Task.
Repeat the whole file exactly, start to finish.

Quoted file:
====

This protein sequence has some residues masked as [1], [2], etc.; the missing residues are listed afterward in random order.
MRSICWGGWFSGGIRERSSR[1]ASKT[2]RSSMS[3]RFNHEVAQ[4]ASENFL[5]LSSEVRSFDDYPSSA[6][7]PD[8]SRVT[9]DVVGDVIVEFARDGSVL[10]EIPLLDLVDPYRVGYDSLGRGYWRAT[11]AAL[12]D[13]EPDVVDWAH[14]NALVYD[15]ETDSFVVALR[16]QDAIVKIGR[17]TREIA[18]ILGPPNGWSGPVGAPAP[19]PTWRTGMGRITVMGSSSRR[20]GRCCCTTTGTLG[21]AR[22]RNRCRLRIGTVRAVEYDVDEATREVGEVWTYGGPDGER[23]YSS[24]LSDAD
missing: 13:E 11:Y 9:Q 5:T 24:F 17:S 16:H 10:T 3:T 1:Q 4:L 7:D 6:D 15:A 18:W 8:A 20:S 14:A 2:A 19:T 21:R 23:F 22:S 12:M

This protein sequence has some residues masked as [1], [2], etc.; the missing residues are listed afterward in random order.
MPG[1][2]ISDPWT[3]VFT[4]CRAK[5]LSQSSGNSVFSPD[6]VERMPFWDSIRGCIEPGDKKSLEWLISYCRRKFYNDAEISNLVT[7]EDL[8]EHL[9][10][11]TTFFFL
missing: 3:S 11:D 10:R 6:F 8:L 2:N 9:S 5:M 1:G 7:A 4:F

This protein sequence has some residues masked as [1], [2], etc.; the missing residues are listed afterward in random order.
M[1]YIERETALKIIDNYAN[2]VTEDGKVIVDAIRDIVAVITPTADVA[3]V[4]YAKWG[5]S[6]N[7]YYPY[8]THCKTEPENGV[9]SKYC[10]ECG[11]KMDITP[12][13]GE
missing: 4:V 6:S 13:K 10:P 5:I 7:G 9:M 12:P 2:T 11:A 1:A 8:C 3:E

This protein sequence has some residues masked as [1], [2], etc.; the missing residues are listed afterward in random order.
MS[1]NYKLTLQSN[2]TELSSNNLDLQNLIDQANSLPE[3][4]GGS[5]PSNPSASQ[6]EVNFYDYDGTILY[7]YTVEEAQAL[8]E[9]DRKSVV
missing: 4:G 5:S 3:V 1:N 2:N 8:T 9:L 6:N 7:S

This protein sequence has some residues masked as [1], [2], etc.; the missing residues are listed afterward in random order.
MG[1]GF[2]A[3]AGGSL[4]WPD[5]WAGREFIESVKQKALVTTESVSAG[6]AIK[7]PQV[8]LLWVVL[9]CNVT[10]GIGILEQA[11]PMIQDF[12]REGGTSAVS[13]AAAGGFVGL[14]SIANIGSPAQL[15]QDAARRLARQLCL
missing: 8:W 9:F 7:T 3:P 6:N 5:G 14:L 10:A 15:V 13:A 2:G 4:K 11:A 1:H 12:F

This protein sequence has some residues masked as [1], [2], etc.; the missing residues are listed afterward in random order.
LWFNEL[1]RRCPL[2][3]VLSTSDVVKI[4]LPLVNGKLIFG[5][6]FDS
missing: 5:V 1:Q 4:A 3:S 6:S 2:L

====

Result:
This protein sequence has some residues masked as [1], [2], etc.; the missing residues are listed afterward in random order.
MRSICWGGWFSGGIRERSSR[1]ASKT[2]RSSMS[3]RFNHEVAQ[4]ASENFL[5]LSSEVRSFDDYPSSA[6][7]PD[8]SRVT[9]DVVGDVIVEFARDGSVL[10]EIPLLDLVDPYRVGYDSLGRGYWRAT[11]AAL[12]D[13]EPDVVDWAH[14]NALVYD[15]ETDSFVVALR[16]QDAIVKIGR[17]TREIA[18]ILGPPNGWSGPVGAPAP[19]PTWRTGMGRITVMGSSSRR[20]GRCCCTTTGTLG[21]AR[22]RNRCRLRIGTVRAVEYDVDEATREVGEVWTYGGPDGER[23]YSS[24]LSDAD
missing: 13:E 11:Y 9:Q 5:T 24:F 17:S 16:H 10:T 3:T 1:Q 4:L 7:D 6:D 15:A 18:W 8:A 20:S 14:A 2:A 19:T 21:R 23:F 22:S 12:M

This protein sequence has some residues masked as [1], [2], etc.; the missing residues are listed afterward in random order.
MPG[1][2]ISDPWT[3]VFT[4]CRAK[5]LSQSSGNSVFSPD[6]VERMPFWDSIRGCIEPGDKKSLEWLISYCRRKFYNDAEISNLVT[7]EDL[8]EHL[9][10][11]TTFFFL
missing: 3:S 11:D 10:R 6:F 8:L 2:N 9:S 5:M 1:G 7:A 4:F

This protein sequence has some residues masked as [1], [2], etc.; the missing residues are listed afterward in random order.
M[1]YIERETALKIIDNYAN[2]VTEDGKVIVDAIRDIVAVITPTADVA[3]V[4]YAKWG[5]S[6]N[7]YYPY[8]THCKTEPENGV[9]SKYC[10]ECG[11]KMDITP[12][13]GE
missing: 4:V 6:S 13:K 10:P 5:I 7:G 9:M 12:P 2:T 11:A 1:A 8:C 3:E

This protein sequence has some residues masked as [1], [2], etc.; the missing residues are listed afterward in random order.
MS[1]NYKLTLQSN[2]TELSSNNLDLQNLIDQANSLPE[3][4]GGS[5]PSNPSASQ[6]EVNFYDYDGTILY[7]YTVEEAQAL[8]E[9]DRKSVV
missing: 4:G 5:S 3:V 1:N 2:N 8:T 9:L 6:N 7:S

This protein sequence has some residues masked as [1], [2], etc.; the missing residues are listed afterward in random order.
MG[1]GF[2]A[3]AGGSL[4]WPD[5]WAGREFIESVKQKALVTTESVSAG[6]AIK[7]PQV[8]LLWVVL[9]CNVT[10]GIGILEQA[11]PMIQDF[12]REGGTSAVS[13]AAAGGFVGL[14]SIANIGSPAQL[15]QDAARRLARQLCL
missing: 8:W 9:F 7:T 3:P 6:N 5:G 14:L 10:A 15:V 13:A 2:G 4:K 11:A 1:H 12:F

This protein sequence has some residues masked as [1], [2], etc.; the missing residues are listed afterward in random order.
LWFNEL[1]RRCPL[2][3]VLSTSDVVKI[4]LPLVNGKLIFG[5][6]FDS
missing: 5:V 1:Q 4:A 3:S 6:S 2:L